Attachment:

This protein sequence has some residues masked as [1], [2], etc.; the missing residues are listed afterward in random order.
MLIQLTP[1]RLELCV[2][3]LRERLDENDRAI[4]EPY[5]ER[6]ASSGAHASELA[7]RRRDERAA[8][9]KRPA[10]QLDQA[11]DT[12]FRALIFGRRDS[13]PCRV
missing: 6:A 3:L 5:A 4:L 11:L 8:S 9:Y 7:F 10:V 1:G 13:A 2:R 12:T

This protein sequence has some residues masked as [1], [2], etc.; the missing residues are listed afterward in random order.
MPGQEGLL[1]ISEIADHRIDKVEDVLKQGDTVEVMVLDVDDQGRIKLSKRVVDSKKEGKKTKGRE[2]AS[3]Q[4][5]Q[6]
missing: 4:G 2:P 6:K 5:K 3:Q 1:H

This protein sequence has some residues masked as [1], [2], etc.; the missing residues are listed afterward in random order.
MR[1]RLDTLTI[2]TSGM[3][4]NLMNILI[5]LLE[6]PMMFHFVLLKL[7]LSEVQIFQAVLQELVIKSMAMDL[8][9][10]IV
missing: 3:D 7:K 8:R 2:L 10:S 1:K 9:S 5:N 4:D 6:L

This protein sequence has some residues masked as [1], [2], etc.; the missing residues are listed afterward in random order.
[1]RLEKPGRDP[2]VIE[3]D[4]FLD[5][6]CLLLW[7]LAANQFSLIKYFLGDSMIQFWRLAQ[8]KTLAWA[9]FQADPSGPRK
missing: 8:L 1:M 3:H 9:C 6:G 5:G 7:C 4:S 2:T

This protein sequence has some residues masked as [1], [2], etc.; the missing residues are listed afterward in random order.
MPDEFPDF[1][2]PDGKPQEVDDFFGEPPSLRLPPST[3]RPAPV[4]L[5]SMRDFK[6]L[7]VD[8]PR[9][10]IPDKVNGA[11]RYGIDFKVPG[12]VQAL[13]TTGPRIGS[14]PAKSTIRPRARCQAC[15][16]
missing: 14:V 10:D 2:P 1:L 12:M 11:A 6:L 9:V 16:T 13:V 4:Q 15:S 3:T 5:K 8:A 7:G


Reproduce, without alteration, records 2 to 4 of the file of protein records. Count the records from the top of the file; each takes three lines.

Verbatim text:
This protein sequence has some residues masked as [1], [2], etc.; the missing residues are listed afterward in random order.
MPGQEGLL[1]ISEIADHRIDKVEDVLKQGDTVEVMVLDVDDQGRIKLSKRVVDSKKEGKKTKGRE[2]AS[3]Q[4][5]Q[6]
missing: 4:G 2:P 6:K 5:K 3:Q 1:H

This protein sequence has some residues masked as [1], [2], etc.; the missing residues are listed afterward in random order.
MR[1]RLDTLTI[2]TSGM[3][4]NLMNILI[5]LLE[6]PMMFHFVLLKL[7]LSEVQIFQAVLQELVIKSMAMDL[8][9][10]IV
missing: 3:D 7:K 8:R 2:L 10:S 1:K 9:S 5:N 4:D 6:L

This protein sequence has some residues masked as [1], [2], etc.; the missing residues are listed afterward in random order.
[1]RLEKPGRDP[2]VIE[3]D[4]FLD[5][6]CLLLW[7]LAANQFSLIKYFLGDSMIQFWRLAQ[8]KTLAWA[9]FQADPSGPRK
missing: 8:L 1:M 3:H 9:C 6:G 5:G 7:C 4:S 2:T